The news of health, healing and freedom was spreading all over the Galilee. Jesus was healing people and driving out the unclean spirits and this was drawing people to him, so that they could be healed and made clean.
During all this, there is a woman on her death bed in her house when Jesus and his disciples arrived. To be specific, it was Simon Peter’s house and it was his mother-in-law that was in bed with fever. The people who were in the house with her, greeted the new comers and told Jesus about the woman’s situation. He went to her, took her by the hand and lifted her up. The fever left her, and she began to serve those in the house. (Mark 1.29-31)
Now it might be important to point out that this action was the first for four acts that Jesus did for women (of a miraculous nature) in Mark’s Gospel. And this story is a precursor to Jairus and his little daughter later. People seek out Jesus when they’re in trouble; when they are sick and when they’re dying because they want to know that God cares about them as they are going through what it is that they are going through. Whatever else such pursuit of Jesus may or may not be, it becomes prayer. Did you notice? Jesus comes in the door and the people in the house welcome Jesus in and tell him they are relieved he is there because there is a need for him to meet. Someone’s life is at stake. They want and need for Jesus to be more than impressive, they want him to have an impact on this woman’s life for the better so that they do not loose her.
So, what do you do with such high expectations? He went to see and to survey the situation. He went to the woman and he raised her up. The way that it is worded in the New Testament Greek, Mark tells us that Jesus raised her from the dead. It was not just that he got rid of the sickness but that He took her by the hand ad raised her up, not just from the bed but from imminent death. And then what happens? The unthinkable and the unlikely! She begins to serve the people that are in the house. Peter’s mother-in-law served (diakonie) and minister to the needs of others. In effect, Jesus saved this woman to serve, for the sake of the Gospel.
Why is that important? Because of what happened that evening when the Sabbath ended and the people could bring their people – friends, relatives and neighbours - that needed to be healed and cured and exorcised. By caring for the people around her, she was enabling ministry of different kinds to take place, right on her doorstep. No mission statements, no visioning weekends, just real ministry of a sudden and joyful kind. And it is a work that is undergirded by prayer.
Prayer can be as simple as reaching up to touch the heart of God, only to discover that he has reached down and touched yours already. Jesus shows us this in what happens next. He goes out to a solitary place in the wilderness to pray; to spend time with the Father. He went to a place where he knew he could meet the Father best. I like to think that Jesus did it because he wanted to laugh and enjoy what was happening – that the kingdom of God was being established in the lives of men and women; that health, wholeness and salvation were fully coming into this world.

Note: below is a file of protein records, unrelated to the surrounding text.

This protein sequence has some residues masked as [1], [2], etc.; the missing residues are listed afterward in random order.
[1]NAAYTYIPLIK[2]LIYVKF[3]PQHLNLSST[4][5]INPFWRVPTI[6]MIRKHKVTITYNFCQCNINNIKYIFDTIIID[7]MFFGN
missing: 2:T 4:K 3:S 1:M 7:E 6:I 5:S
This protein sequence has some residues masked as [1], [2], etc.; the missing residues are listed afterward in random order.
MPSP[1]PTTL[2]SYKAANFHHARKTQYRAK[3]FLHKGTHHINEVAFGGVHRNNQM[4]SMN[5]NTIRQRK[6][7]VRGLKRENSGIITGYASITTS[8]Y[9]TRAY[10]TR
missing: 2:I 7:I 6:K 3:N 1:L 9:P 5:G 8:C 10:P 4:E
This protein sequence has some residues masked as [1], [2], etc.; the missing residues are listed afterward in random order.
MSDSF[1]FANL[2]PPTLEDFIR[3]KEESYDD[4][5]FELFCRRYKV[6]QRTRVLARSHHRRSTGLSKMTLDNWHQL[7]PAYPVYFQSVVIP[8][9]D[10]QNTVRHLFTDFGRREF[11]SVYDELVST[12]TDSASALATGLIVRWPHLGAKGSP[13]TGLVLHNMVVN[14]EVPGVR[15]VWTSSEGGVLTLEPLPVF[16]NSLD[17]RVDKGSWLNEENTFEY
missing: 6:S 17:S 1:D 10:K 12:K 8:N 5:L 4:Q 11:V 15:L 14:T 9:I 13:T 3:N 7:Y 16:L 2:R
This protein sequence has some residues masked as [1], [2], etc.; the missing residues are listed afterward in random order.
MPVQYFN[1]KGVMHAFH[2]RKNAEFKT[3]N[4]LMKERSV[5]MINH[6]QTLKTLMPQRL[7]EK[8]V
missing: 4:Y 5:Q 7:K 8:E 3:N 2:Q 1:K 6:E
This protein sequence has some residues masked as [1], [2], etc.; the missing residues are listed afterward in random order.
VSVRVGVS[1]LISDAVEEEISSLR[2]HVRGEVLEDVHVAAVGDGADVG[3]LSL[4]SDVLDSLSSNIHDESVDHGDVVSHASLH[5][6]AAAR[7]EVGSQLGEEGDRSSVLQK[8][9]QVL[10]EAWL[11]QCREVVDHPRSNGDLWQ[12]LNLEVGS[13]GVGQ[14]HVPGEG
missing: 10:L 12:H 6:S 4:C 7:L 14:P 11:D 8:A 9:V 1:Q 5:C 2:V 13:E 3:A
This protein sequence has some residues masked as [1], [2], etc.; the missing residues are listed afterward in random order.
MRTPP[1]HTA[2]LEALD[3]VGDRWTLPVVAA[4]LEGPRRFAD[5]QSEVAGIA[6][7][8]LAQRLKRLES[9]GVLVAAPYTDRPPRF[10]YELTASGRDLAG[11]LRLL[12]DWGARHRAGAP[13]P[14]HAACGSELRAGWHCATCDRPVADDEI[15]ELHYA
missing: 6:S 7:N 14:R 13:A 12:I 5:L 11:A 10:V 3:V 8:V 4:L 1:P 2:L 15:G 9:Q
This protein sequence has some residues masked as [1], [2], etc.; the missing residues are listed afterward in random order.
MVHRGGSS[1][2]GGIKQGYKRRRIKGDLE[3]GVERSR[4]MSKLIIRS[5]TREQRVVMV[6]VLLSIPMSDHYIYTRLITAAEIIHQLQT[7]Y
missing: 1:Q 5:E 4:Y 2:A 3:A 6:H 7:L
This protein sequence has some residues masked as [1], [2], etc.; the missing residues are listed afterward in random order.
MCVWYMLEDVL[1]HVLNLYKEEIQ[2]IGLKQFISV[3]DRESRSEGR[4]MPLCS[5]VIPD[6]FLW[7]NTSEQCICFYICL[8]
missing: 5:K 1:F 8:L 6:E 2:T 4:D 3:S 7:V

He also sought out the solitude because he knew what was coming in terms of the demands to keep the whole process going – for others. He sought the quiet so that he could remain humble before his Father and hear his Father’s voice as to what was next and what need to be done. Others, including the disciples were hostile to the fact that he left them behind, that they had to go in search of him because they wanted more. So Jesus needed some time to replenish and to rebuild himself for what was ahead.
Where does this leave us?
Well, were to do we meet God best? Answers to that question are going to vary. One place we need to meet him – public worship. We need to meet him, we need to see him amid the community of Christ when we come together to worship. We need to spend time reaching up for the heart of God and discovering that he has already touched our hearts, enabling us to do what needs to be done for the sake of the Gospel. We need to be a part of the acts of power that see another person healed, or freed from sin and evil.
We need to live in the courage of a boy named David who confronted a well trained solider by the name of Goliath, not because he was anything but because he was willing to do what he could, what it took to stand up for the name and glory of God. And anyone who thinks that God cannot use that, has rocks in their heads.
We cannot allow our fear of the future and what we cannot control to paralyze us. The future is not our to possess and the past is gone. All we can do is use the lessons of the past to be prepared for what we have in the present and do what we can, even is al we have is five smooth stones from a brook and a sling shot.
We need to have the dust of our Rabbi on us. We need to follow him where he leads and serve whomever he asks us to serve. We need to be close enough that we get the dust of his footfalls on us. He is the one who heals and he who drives out evil. Jesus is the one who brings the kingdom. We need to come together to celebrate with the rest of creation, not only what he is doing but what he is doing in us.